Following up on the previous blog post on local coastal resilience, it’s worth looking at a different sort of resilience that is part of what is known as the Transition Movement or Transition Towns. The Transition Movement (the American network is Transition US) is a network of communities that are re-imagining and rebuilding the future, moving away from dependence on fossil fuels toward local resilience and self-reliance (check out its free TeleSeminars; the next one is Tuesday, June 13). In fact, another American organization focused on the Transition is called Resilience.org, a program of the Post-Carbon Institute, and the scholarly body focused on resilience is called the Resilience Alliance. Another useful resource is the Mid-Atlantic Transition Hub, which covers the six states just south of CT.
This movement is attractive to those interested, as this blog is, in local activism. The movement seeks to mitigate global crises such as climate change and the economy by having communities engage in home-grown, citizen-led education, action, and multi-stakeholder planning. There is some overlap with CT’s coastal resilience plans, in that this information is important to coastal communities seeking a transition to a lower-carbon, more equal, democratic, and participatory world.
New England has the New England Resilience & Transition Network (NERT), which includes the Whitneyville Cultural Commons in Hamden, the Coginchaug Area Transition in Middletown, and Transition Litchfield.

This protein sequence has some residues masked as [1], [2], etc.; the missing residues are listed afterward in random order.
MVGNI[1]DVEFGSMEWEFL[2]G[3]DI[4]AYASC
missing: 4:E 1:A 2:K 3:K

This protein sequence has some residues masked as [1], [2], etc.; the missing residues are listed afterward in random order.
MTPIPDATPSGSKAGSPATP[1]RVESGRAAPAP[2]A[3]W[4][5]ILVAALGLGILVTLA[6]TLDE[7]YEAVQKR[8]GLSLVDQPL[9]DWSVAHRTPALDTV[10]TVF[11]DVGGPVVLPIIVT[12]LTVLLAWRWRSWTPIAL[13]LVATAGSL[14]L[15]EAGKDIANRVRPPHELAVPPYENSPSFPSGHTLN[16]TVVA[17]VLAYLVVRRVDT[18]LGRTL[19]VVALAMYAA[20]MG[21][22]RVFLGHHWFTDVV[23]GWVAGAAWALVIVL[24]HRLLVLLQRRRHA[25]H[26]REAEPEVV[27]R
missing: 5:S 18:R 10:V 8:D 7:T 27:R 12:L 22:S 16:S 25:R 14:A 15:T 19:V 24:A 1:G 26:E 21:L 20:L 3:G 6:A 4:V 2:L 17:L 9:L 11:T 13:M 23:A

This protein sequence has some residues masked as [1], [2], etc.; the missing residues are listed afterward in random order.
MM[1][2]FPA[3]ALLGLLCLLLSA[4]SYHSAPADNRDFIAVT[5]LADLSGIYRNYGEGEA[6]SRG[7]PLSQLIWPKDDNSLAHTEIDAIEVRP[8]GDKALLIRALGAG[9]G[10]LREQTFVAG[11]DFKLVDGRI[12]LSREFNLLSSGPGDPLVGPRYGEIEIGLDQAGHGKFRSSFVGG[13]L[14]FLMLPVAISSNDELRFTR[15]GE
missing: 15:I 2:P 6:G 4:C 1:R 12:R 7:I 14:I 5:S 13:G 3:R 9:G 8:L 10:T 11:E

Not part of NERT, but part of the Transition US network, is the New Haven Bioregional Group, which “sponsors walks, films, canoe trips, potlucks, and other events to help residents of the Quinnipiac Bioregion connect with their natural and built environment, and to build community and local resilience.”
Tomorrow, the Bioregional Group is co-sponsoring the showing of a film about how American cities have dealt with water-related problems. The film is Water Blues, Green Solutions, and it is showing at 7:30 on Thursday, June 7 at the Cold Spring School Community Building, 76 James Street, New Haven.
Saturday, June 10 at 1:00 pm, the Bioregional Group is leading a Westville Village Walkabout, starting from Manjares Restaurant at the intersection of West Rock & Whalley Ave., New Haven. For more on upcoming events and publications, click here.
If the Transition Movement interests you, and you live in one of the few places where there is an active organization, contact them about how you can help. Otherwise, consider starting a conversation about the transition, based on readings of the articles and books that are included or mentioned on the national and regional websites. Because the movement is young, you can have an important role to play in it.